Daughters of the American Revolution in Kansas
The Daughters of the American Revolution (or DAR) was founded in 1890. Headquartered in Washington D.C., the DAR is a volunteer women’s service organization dedicated to promoting patriotism, preserving American history, and educating children.
The DAR was established in Kansas in 1896 and has helped promote history throughout the state from its 19th century beginning through the present. The DAR has completed many projects and is involved in current ones that help tell the story of Kansas history.
In 1902 the Kansas chapter kicked off a campaign to place historical markers along the Santa Fe Trail in Kansas. They acquired red granite stones for the markers and by 1906 were installing them. One hundred years later the DAR surveyed all the Santa Fe markers and made repairs. Bases for deteriorated markers were replaced and the lettering was repainted. One of the largest markers along the Santa Fe Trail was at the very prominent Pawnee Rock in Barton County. This rock formation was a natural high point used by all passing by, and it marked the halfway point on the trail. Travelers considered Pawnee Rock as one of the most dangerous spots on the trail. The DAR erected a 30-foot granite obelisk to commemorate the site, which is now operated as a state historic site by the Kansas Historical Society .
In 1922 the DAR acquired a two-thirds acre tract of land containing the Pueblo ruins, known as El Cuatelejo in Lake Scott State Park, Scott County, Kansas. This is an extremely valuable historic site as it is the furthest north pueblo in North America. It was settled around 1656 by a group of Taos Indians that escaped their Spanish occupiers where they were used as slaves to work the Spanish plantations in New Mexico. The Taos fled north to stay with a group of Plains Apaches where they built a seven-room pueblo along with irrigation ditches for their crops. Twenty years after the Taos escaped, the Spanish located them and returned them to New Mexico. Another group of Pueblo Indians, the Picuris, later fled the Spanish and resettled El Cuartelejo until they also were forced to return to New Mexico in 1706. The pueblo then fell into ruin until all that was left was the foundation and artifacts.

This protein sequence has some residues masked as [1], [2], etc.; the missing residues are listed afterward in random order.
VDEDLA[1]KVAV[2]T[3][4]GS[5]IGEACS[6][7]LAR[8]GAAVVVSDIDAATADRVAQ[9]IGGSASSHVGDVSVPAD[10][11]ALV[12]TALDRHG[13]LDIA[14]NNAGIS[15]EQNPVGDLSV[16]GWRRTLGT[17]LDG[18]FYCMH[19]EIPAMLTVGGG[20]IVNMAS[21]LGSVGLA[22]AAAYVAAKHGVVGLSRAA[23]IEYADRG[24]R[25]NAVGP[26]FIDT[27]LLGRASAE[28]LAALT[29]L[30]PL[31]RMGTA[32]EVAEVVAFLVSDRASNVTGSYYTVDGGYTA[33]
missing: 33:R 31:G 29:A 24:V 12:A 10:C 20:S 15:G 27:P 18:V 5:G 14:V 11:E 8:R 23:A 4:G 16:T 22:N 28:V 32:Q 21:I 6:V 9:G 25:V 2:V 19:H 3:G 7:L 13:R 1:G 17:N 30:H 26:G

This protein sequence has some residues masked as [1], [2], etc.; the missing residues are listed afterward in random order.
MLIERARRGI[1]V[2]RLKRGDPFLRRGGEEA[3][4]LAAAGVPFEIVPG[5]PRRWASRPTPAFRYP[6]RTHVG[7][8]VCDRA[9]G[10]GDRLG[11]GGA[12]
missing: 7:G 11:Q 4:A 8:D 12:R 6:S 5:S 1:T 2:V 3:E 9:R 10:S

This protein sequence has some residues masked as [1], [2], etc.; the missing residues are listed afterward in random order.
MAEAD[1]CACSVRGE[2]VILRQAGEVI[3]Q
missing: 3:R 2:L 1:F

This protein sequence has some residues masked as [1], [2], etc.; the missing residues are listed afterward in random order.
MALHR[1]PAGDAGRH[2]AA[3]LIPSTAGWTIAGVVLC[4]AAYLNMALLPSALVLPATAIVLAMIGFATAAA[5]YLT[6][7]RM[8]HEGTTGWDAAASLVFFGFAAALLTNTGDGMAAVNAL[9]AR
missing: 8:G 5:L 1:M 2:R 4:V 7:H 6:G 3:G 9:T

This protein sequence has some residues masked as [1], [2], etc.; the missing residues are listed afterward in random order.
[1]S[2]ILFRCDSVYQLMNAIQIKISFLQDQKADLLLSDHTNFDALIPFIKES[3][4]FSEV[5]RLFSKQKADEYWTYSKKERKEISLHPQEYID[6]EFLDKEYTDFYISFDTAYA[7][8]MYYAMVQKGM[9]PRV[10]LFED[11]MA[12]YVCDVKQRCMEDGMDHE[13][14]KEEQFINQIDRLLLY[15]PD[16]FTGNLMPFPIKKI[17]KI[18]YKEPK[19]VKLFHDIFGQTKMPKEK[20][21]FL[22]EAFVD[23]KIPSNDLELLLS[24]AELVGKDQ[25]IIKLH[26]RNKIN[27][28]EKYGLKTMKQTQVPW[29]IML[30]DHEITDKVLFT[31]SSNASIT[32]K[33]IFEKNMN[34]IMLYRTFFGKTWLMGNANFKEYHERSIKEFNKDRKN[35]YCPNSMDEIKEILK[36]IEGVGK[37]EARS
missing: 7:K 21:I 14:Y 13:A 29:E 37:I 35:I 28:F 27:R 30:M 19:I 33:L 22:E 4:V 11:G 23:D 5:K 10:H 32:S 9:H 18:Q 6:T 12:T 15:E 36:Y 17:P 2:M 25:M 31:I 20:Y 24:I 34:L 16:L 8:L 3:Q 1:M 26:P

In 1925 the DAR installed a 12-foot granite obelisk to mark the site. In 1970 the Kansas State Historical Society performed archeological work at the site and stabilized the pueblo foundation. The elements have eroded and damaged the site and the DAR, the Kansas Historical Society, and the Kansas Department of Wildlife and Parks have partnered to develop a plan to preserve and interpret the site.
The DAR also installed a monument called “Madonna of the Trail” in Council Grove in 1928 to provide a symbol of the courage of the women who helped settle the American frontier. There were Madonna of the Trail statues erected in 12 states by the DAR. There is a smaller version on the Kansas State Capitol grounds in Topeka.
The Daughters of the American Revolution Kansas chapter also has a research library located in Dodge City, Kansas. The library is open to the public.
Entry: Daughters of the American Revolution in Kansas
Author: Teresa Jenkins
Date Created: December 2011
Date Modified: February 2013
The author of this article is solely responsible for its content.